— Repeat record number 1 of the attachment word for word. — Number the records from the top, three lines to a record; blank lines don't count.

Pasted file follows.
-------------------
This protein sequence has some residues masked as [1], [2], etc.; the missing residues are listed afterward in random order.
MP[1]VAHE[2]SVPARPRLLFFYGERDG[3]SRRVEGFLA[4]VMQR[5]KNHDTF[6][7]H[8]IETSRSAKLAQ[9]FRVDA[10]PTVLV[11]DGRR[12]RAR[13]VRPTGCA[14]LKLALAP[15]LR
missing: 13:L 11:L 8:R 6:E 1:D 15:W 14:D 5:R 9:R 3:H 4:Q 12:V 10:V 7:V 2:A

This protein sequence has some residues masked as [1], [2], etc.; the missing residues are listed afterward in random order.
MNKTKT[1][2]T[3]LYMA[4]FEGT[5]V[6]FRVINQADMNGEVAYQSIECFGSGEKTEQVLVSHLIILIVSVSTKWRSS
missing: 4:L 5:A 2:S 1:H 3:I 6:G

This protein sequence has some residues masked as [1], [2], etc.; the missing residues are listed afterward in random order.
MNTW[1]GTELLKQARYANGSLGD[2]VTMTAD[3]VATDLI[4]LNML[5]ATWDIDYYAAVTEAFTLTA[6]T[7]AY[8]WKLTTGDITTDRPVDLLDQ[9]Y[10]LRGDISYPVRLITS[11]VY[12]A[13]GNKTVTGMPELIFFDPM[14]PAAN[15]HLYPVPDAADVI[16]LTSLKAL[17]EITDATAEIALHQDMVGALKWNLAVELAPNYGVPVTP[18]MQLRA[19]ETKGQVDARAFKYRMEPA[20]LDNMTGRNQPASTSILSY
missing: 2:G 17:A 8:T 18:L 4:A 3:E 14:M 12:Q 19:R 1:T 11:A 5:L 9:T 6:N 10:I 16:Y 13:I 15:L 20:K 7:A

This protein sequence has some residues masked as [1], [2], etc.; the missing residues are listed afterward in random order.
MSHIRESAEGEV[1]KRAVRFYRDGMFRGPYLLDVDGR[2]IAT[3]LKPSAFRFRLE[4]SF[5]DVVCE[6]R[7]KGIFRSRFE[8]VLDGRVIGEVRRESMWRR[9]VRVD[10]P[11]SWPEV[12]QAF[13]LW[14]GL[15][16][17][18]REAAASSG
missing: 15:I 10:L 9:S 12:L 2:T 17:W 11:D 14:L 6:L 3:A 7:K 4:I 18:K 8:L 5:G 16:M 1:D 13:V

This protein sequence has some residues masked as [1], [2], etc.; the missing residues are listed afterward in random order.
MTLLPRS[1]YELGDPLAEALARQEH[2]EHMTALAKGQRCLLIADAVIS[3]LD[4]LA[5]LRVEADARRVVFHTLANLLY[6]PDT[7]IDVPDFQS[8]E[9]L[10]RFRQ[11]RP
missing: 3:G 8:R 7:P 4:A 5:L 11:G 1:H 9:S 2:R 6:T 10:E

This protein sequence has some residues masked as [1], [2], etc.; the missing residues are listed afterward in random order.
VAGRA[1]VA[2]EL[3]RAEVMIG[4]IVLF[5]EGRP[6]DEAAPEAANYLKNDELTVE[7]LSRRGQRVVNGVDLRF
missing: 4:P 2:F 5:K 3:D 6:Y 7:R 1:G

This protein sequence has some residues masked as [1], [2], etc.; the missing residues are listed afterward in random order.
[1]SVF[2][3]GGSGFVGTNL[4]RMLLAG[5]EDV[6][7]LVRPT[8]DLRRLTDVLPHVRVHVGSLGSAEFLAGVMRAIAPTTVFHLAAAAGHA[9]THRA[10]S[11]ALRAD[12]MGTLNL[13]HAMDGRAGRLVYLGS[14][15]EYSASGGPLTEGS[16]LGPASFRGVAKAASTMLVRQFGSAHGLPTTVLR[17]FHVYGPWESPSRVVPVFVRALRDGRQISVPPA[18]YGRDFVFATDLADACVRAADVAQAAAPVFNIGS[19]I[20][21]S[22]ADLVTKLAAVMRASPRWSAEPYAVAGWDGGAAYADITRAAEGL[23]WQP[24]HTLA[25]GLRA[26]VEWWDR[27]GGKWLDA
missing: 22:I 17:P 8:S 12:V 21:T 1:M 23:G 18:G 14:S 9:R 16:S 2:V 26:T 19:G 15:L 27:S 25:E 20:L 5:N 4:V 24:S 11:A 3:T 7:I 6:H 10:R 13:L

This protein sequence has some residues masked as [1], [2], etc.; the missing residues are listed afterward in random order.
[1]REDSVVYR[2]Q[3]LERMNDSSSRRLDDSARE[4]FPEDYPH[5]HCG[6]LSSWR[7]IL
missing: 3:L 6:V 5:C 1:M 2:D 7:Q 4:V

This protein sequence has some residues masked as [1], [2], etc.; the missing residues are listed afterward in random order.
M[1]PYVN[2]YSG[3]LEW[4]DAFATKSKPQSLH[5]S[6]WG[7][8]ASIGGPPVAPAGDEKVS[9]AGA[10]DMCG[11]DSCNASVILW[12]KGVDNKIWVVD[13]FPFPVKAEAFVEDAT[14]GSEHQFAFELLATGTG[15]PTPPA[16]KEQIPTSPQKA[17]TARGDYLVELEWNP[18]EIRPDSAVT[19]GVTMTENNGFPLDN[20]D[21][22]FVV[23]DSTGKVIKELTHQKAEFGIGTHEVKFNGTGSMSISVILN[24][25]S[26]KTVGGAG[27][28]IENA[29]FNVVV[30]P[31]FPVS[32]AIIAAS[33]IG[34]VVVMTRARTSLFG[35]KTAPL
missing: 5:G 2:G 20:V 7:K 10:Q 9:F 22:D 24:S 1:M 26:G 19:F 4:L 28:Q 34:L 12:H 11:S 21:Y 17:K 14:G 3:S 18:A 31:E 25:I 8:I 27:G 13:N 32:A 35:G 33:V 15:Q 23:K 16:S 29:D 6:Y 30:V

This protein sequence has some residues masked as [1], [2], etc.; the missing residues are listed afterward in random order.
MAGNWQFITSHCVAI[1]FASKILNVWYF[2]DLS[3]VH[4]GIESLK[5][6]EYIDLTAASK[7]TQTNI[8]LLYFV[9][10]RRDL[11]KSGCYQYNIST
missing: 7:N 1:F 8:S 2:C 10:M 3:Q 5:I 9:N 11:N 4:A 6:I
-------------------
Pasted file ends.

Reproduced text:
This protein sequence has some residues masked as [1], [2], etc.; the missing residues are listed afterward in random order.
MP[1]VAHE[2]SVPARPRLLFFYGERDG[3]SRRVEGFLA[4]VMQR[5]KNHDTF[6][7]H[8]IETSRSAKLAQ[9]FRVDA[10]PTVLV[11]DGRR[12]RAR[13]VRPTGCA[14]LKLALAP[15]LR
missing: 13:L 11:L 8:R 6:E 1:D 15:W 14:D 5:R 9:R 3:H 4:Q 12:V 10:V 7:V 2:A